Aegyo is generally understood to be most appropriately expressed by females. Females delicately covering their teeth while they laugh . Females praising their male friends in elaborate language for performing an act that they are seemingly too helpless to do themselves, like opening a soda can . Females with pouting lips and impossibly wide eyes snapping selfies in the coffee shop. And, of course, females begging their oppas for ice cream . Girls, however, hardly have a monopoly on this trait. Males can and do use it too, and while they generally confine their expressions of aegyo to baby-talk with significant others, a close Korean friend once informed me that she has met a number of Korean males who use aegyo in other contexts as well. Some, she reported, even go as far as to pronounce the conjunction go (고) as the more childish and presumably more endearing gu (구) (a behavior usually restricted to female speech patterns) and reference older female friends as eonni (언니), the Korean title for “big sister” used between females, instead of the ostensibly more gender-appropriate nuna (누나) expected to be used by males (funnily enough, I encountered my first such male on the subway not four hours after this conversation; talk about our propensity to filter out what we do not fully understand). Not only is aegyo not gender-specific, but it is apparently also not the exclusive purview of humans. Type the search term into Naver.com and be prepared for a barrage of puppies , kittens , rabbits , and, my personal favorite, a group of curious wild seals  declared to epitomize the elusive trait.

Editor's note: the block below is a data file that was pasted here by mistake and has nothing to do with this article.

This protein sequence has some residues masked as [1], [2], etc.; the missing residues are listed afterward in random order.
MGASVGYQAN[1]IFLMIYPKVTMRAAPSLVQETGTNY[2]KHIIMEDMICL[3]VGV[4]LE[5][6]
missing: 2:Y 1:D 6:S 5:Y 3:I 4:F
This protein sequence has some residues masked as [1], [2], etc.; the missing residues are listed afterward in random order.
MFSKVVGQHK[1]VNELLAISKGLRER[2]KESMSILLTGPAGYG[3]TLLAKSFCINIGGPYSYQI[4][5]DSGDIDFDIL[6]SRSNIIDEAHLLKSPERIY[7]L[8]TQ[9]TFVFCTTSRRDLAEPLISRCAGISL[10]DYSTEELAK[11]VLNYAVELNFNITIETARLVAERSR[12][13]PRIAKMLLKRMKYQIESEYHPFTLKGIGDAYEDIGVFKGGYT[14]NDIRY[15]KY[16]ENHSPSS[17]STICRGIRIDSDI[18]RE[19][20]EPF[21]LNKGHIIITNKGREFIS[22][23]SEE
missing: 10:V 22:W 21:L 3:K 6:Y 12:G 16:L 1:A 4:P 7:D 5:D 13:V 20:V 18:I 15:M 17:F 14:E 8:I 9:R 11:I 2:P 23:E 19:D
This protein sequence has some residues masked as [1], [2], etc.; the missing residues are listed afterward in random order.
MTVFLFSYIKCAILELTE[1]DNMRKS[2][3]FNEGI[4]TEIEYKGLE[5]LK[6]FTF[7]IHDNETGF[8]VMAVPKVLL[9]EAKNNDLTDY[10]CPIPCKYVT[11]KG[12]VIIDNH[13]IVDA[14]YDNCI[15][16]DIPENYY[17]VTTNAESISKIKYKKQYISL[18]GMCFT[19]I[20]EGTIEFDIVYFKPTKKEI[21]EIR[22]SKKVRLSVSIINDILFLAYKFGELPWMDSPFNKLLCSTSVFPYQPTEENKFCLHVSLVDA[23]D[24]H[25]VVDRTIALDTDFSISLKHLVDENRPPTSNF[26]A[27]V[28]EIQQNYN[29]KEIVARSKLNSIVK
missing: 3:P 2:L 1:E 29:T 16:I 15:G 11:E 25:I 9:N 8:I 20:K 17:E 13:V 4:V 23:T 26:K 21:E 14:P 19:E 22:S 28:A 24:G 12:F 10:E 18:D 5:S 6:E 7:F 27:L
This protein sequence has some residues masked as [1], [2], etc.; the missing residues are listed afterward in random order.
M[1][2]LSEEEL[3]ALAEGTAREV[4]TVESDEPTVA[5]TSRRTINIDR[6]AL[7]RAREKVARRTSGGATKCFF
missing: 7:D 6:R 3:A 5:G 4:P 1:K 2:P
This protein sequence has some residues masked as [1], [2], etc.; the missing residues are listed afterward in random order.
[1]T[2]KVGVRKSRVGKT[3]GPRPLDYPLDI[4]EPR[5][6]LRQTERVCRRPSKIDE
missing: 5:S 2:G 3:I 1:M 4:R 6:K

Multiple online sources, foreign and Korean alike, make a distinction between “natural” and “fake” aegyo, with the implication that the latter is somehow less praiseworthy than the former. While I will not deny that aegyo, like any behavioral expression that may call extra attention to oneself, can be abused with an intent to manipulate, the black-and-white distinction between “real” and “fake” aegyo and their respective associations with “good” and “evil” is precisely the kind of misunderstanding that I hope to correct. For even though aegyo can be unnatural and affected, it can still express genuinely benevolent intentions. In other words, not all so-called “fake” aegyo is “bad” aegyo.